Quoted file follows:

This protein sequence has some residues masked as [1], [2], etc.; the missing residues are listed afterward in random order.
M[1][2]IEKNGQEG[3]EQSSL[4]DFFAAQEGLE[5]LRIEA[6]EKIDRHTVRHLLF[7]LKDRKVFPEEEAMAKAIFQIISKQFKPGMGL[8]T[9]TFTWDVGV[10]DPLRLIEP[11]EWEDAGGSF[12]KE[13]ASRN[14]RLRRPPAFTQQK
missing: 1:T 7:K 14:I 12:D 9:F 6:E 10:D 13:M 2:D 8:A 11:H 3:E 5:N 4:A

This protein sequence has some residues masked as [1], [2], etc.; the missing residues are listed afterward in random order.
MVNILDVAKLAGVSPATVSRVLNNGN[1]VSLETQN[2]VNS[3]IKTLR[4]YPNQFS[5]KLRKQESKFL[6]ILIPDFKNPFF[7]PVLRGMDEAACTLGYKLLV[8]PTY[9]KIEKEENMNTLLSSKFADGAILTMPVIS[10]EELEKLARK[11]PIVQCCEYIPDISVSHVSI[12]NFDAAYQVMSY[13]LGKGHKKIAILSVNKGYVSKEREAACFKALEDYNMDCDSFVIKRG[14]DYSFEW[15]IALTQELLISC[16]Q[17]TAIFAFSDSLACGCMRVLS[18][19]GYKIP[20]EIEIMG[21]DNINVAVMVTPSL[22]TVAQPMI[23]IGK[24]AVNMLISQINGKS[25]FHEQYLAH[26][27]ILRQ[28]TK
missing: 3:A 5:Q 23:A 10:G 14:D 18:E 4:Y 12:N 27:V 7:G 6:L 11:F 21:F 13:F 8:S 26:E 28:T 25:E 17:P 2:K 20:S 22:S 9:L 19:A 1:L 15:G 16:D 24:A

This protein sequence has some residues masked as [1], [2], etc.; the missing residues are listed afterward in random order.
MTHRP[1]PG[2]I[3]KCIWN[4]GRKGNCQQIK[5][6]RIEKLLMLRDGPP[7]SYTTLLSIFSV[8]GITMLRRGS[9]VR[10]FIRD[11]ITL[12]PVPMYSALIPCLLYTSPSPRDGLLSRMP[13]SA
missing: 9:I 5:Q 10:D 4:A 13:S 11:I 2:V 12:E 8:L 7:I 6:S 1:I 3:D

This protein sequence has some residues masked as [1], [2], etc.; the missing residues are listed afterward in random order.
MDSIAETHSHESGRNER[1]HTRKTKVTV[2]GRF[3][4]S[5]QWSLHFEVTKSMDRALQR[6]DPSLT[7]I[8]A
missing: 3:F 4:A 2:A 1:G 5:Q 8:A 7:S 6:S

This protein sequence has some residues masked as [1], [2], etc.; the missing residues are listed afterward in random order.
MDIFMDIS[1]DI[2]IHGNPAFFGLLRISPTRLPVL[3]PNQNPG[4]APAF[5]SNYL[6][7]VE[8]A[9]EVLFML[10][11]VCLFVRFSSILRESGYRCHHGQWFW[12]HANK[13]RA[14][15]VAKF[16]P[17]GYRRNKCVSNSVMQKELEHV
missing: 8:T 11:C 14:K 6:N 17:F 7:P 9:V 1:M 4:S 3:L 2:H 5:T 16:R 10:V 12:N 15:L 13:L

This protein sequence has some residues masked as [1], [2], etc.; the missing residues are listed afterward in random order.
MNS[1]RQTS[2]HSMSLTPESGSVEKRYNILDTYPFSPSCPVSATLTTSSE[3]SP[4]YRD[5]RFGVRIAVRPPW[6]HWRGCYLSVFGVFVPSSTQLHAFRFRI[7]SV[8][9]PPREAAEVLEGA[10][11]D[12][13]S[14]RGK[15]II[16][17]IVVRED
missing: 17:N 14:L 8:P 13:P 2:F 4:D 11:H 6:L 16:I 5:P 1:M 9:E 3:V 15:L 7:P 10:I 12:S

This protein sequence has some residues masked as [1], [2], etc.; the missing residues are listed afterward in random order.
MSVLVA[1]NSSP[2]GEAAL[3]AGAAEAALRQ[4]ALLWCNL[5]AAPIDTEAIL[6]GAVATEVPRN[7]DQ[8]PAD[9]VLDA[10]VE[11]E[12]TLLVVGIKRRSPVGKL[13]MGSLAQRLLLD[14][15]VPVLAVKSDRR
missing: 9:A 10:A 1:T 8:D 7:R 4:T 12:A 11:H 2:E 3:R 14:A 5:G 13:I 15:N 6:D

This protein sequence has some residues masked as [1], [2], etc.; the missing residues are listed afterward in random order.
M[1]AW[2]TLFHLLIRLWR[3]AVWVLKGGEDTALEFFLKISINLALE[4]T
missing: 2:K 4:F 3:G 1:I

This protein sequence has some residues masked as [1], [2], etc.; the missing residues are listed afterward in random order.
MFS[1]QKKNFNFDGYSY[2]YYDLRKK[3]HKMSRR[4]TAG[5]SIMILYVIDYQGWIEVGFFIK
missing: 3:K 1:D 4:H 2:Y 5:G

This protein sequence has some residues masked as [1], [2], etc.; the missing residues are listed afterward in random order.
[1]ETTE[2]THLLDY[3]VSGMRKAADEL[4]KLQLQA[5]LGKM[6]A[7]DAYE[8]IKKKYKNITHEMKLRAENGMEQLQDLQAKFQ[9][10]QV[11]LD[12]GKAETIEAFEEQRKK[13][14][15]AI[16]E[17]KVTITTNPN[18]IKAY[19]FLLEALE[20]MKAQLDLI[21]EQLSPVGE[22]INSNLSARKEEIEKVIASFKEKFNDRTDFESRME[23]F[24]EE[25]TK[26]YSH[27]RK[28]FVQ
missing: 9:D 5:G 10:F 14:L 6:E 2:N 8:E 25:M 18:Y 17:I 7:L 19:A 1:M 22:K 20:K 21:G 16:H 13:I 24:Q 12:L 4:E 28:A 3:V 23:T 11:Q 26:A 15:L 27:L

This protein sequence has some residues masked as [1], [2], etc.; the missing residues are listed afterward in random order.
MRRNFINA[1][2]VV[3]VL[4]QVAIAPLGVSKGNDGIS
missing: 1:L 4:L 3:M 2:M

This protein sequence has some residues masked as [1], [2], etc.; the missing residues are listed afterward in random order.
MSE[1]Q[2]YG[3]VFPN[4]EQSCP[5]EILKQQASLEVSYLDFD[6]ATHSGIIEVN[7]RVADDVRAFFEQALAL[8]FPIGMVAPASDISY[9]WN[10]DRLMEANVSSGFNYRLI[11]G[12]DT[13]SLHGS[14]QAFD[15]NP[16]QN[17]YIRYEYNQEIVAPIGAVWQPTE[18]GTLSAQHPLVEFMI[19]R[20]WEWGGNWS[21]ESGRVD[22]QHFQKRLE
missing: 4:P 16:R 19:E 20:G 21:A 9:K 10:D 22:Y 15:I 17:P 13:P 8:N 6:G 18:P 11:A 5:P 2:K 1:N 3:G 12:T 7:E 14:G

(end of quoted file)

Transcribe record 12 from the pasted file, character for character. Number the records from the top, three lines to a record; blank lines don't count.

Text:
This protein sequence has some residues masked as [1], [2], etc.; the missing residues are listed afterward in random order.
MSE[1]Q[2]YG[3]VFPN[4]EQSCP[5]EILKQQASLEVSYLDFD[6]ATHSGIIEVN[7]RVADDVRAFFEQALAL[8]FPIGMVAPASDISY[9]WN[10]DRLMEANVSSGFNYRLI[11]G[12]DT[13]SLHGS[14]QAFD[15]NP[16]QN[17]YIRYEYNQEIVAPIGAVWQPTE[18]GTLSAQHPLVEFMI[19]R[20]WEWGGNWS[21]ESGRVD[22]QHFQKRLE
missing: 4:P 16:R 19:E 20:G 21:A 9:K 10:D 22:Y 15:I 17:P 13:P 8:N 6:G 18:P 11:A 5:P 2:K 1:N 3:G 12:T 7:E 14:G